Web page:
I am sure you will agree that there is no food more comforting than a warm bowl of soup. In my house they are welcome on any nights but especially on cold, wintery nights. Although spring is here, last weekend ended up being chilly. As I was wondering what to cook for dinner on sunday night, I noticed that there were a lot of different vegetables leftover in the refrigerator. So what better meal than a soup to be able to use all of them?
I make this ‘fridge clean up’ soup quite a lot. And usually it is on sunday nights. Best part about soups is that you can create variations by just changing the combination of vegetables and the spices used. Before I went paleo, I used to make Minestrone soup all the time where I would add vegetables to the beans and use tomatoes to make the typical Italian favorite. So now I decided to make some changes – since I wasn’t going to add the beans, I decided to add in more of the starchy vegetables like turnip and taro root. And I used my favorite substitute for tomatoes – cranberries! The soup turned out fabulous. The family ate it with some whole grain bread while I had mine with a small piece of boiled yucca on the side. Yes and that’s how I got the idea of adding the grated yucca on top! I couldn’t resist – the grated yucca looked so much like grated mozzarella! But tasted so much better 🙂 Yum!
Avial (pronounced as Aveeh-ial) is a delicious and sumptuous mixed vegetable dish that is essentially very simple to make (if you follow the directions carefully!) I would say the only complicated part of this dish is the use of many different vegetables and the different cooking times that they require. Avial is made with a mix of hard vegetables like green(raw) plantain, chembu (taro root), suran (elephant’s foot) etc. as well as soft vegetables like white pumpkin (bhopla), green beans, carrots, eggplant etc. Avial is an absolute must in any sadya. Sadya is a traditional vegetarian feast and is served at weddings, festivals like Onam and Vishu and any other auspicious functions. As I mentioned before, the only challenging part in making avial is to make sure all the different vegetables are cooked to proper consistency (and not overcooked) otherwise the avial will not taste good.
Because of the many different vegetables used in this dish, it is a very healthy and also a very satiating dish. Hence you can just serve it with rotis or any other bread for a complete meal. Since I am on a Paleo diet of late, I make Avial almost every week. Avial along with grilled fish is a perfect paleo meal!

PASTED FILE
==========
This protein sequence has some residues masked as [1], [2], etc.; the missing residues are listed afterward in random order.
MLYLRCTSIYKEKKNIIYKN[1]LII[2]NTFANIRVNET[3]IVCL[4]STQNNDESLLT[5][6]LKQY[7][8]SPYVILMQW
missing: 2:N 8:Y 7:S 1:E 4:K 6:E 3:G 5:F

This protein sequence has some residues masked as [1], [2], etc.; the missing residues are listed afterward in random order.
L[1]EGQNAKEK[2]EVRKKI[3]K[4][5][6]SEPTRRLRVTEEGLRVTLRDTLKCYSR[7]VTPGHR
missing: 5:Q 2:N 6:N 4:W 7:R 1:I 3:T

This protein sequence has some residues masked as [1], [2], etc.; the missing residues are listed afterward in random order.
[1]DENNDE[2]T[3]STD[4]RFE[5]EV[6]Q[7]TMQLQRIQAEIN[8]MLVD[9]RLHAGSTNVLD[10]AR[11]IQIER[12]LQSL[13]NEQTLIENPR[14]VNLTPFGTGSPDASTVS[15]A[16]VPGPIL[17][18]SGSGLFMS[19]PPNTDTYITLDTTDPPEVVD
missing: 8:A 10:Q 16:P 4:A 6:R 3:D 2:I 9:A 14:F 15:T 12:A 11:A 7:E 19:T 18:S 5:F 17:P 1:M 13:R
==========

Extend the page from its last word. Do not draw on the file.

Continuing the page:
Take a big cooking pot which is wide and has a tight-fitting lid. First add the hard vegetables (green plantain and arabi) along with 2 cups of water and the salt and cook uncovered for about a minute till the water starts boiling and then cover and cook on medium flame for about 3-4 minutes till the vegetables are a little soft.
Next add the medium hard veggies like green beans and carrots and cook covered for another 2 minutes. Now open and stir and if there is not much water left, then add about ¼ cup more water
If there is still sufficient water to cook the other remaining veggies, then DO NOT add any more water.
Next add the soft vegetables - eggplant/zucchini, white pumpkin,pumpkin and the onions. Also add the turmeric, green chillies and the piece of tamarind at this point and again cover and cook for another two minutes.
Now open and stir to make sure the veggies are not sticking to the bottom of the pot. Put the stove off at this point.
Now, we need to make the coconut masala. For that take the grated coconut in a blender or a grinder and add the cumin seeds and the garlic(if adding) to it. Add ½ cup of warm water to this and grind to a fine paste. Add the yoghurt and blend again till smooth. Add this paste to the pot with the vegetables and stir slowly and carefully trying not to mash the vegetables too much. Now put the pot back on the stove turning the heat to low and cook for about 1 minute (DO NOT cook longer ) and turn the stove off.
Immediately add the fresh curry leaves and the coconut oil and mix lightly. Avial is ready and you can eat it with plain cooked rice or with rotis.
The way the vegetables are cooked is very important - use just the right amount of water to cook them or else the avial will become watery. By the time all the vegetables are cooked, there should not be any water left (the cooked vegetables should be still identifiable individually and not mashed).You can use any combination of vegetables but make sure to stagger them for cooking based on above. I use kokum(special kind of tamarind found in western india to give a sour taste but if your yoghurt is sour enough, you need not use any tamarind. Or you can also use raw/green mango pieces if you have them instead of the tamarind. Or if you don't have any of the above , use lemon juice.